Here’s what’s happening across the border: Pakistan government can now track overseas Pakistani account and Sharif’s mother defends her son.
Pakistan minister slams Dutch government over far-right politicians’ Islamic cartoon contest
The newly-appointed Federal Minister for Human Rights, Shireen Mazari, Monday slammed the Netherlands government for allowing the far-right Dutch politician Geert Wilders to organise a Prophet Mohammed cartoon contest, reported The News.
In a press statement, Mazari said the actions of Wilders, who heads the Dutch Freedom Party, was a clear violation of human rights of Muslims in Europe as well as a violation of the European Convention for the Protection of Human Rights and Fundamental Freedom.
Wilders has a reputation of making anti-Islamic statements. According to DutchNews.nl, Wilders claims to have around 200 entries for the contest. The report says he will choose the winner at an event in a secure part of the Dutch parliamentary complex.
Mazari’s remarks, however, have drawn accusations of hypocrisy, with many pointing out that Pakistan still has a blasphemy law that can attract the death penalty.
Farahnaz Ispahani, a Pakistani-American writer tweeted, pointing out that Mazari was yet to speak on the blasphemy law.
#Pakistan's new Human Rights Minister Shireen Mazari condemns a blasphemous cartoon competition in the Netherlands but is silent about #Pakistan's #Blasphemy Law which puts Pakistani Ahmadis, Christians, Hindus, Sikhs & many others at risk every day. https://t.co/fu2UZHEwiR
— Farahnaz Ispahani (@fispahani) August 21, 2018
Offshore accounts will now be within Pak government’s reach
From September 1, the Federal Board of Revenue (FBR), a government agency that investigates tax fraud and money laundering, will officially be able to access information on the offshore accounts of Pakistani residents, reported Dawn.
The report says that the agency will have access to accounts in countries that are signatories of the Organisation for Economic Cooperation and Development (OECD). Pakistan is a member of the OECD.
According to the report, amendments have been made to the Protection of Economic Reform Act, 1992, discarding the earlier rule where the FBR had to limit its probe of foreign assets and income to five years.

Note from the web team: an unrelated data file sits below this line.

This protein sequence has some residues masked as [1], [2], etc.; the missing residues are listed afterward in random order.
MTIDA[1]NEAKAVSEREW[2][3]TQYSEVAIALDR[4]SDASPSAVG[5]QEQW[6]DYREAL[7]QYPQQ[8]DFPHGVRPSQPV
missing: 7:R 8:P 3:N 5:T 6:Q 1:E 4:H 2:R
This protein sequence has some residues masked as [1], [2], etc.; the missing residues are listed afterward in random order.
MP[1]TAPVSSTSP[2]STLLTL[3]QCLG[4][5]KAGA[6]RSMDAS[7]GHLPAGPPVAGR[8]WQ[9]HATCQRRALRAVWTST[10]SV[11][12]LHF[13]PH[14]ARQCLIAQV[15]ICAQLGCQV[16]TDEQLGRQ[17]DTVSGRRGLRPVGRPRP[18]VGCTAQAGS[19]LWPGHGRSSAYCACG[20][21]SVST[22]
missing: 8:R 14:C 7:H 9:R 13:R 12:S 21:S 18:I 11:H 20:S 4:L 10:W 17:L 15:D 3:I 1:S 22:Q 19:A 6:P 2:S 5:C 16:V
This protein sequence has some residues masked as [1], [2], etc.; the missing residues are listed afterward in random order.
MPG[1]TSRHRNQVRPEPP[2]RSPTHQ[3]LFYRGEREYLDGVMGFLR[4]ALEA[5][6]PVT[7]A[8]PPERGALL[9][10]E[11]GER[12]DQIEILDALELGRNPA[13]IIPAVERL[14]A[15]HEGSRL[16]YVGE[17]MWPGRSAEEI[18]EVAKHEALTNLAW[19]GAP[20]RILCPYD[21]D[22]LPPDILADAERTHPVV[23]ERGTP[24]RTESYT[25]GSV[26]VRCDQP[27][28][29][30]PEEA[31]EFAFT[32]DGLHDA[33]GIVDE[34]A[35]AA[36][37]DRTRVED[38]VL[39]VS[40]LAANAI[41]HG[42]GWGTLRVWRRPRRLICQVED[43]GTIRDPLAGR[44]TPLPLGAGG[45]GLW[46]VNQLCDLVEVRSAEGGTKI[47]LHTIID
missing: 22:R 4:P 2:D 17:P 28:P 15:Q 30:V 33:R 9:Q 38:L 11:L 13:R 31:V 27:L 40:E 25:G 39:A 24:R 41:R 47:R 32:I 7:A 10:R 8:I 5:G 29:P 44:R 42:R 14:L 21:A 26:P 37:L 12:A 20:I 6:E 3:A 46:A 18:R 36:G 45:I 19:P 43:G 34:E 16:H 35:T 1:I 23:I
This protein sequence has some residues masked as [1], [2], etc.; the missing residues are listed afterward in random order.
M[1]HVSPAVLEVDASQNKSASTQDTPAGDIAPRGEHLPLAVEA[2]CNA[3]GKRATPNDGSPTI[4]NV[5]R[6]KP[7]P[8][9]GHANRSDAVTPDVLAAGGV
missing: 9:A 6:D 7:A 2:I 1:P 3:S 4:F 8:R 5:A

Amendments have also been made to the Income Tax Ordinance, 2001, which now gives the FBR the authority to investigate foreign remittance on sums exceeding Rs 10 million.
Will end political censorship of state-run media, says I&B minister
The newly appointed information and broadcasting minister Fawad Chaudhry Hussain Tuesday tweeted that the Pakistan Tehreek-i-Insaf-led government has decided to “end political censorship” on all state-run media outlets, reported Dawn.
Hussain added that in the next three months the ministry of information would undergo “visible and drastic changes”.
His pledge, however, was ridiculed by Omar R. Quraishi, the media consultant of the opposition Pakistan People’s Party (PPP), who pointed that the PTI had boycotted Geo TV for what it deemed was negative coverage by the channel.
Commendable – if this is actually achieved
(P.S.: Wasn't it the PTI which boycotted Geo for several months for what it deemed was unfavourable coverage by the channel – or it's hostility to Dawn because it was critical unlike the rest of the media which usually fell in line) pic.twitter.com/aismIF9tNc
— omar r quraishi (@omar_quraishi) August 21, 2018
Sharif’s mother says son did not rob the nation
Former Prime Minister Nawaz Sharif’s mother Shamim Begum Tuesday said her son never indulged in corruption nor did he steal the country’s wealth, reported Dawn.
Speaking to a foreign radio channel, Begum said her son is facing false allegations.
She added that Sharif’s father, the late industrialist Mian Muhammad Sharif, would never let his son rely on the state for his daily needs.
Currently, Nawaz Sharif along with his daughter Maryam Nawaz have been jailed in the London Avenfield luxury flats case.
The minority women taking on the political elite
The recent Pakistan elections have been described as a landmark poll for the country’s minorities but problems continue to persist, reports The Telegraph.
The report profiles Sunita Parmar Menghwar, a minority candidate, who contested from Tharparkar, but managed only 352 votes. “Thar has always been ruled by the feudal class, but they have given us nothing. They only visit us during election time to collect votes. They give money in exchange for votes, and people accept it out of greed. And then they leave…Our people don’t realise the importance of their vote – they sell themselves,” it quotes her as saying.
Menghwar, the report says, is part of a growing number of women from minority communities standing for elections. It quotes Seema Maheshwari, a human rights activist in Sindh, who says that 10 such women stood in general seats from the rural areas of the Sindh province and Karachi.
Contributors: Aastha Singh, Alind Chauhan, Manisha Mondal, Priyamvada Grover and Rupanwita Bhattacharjee
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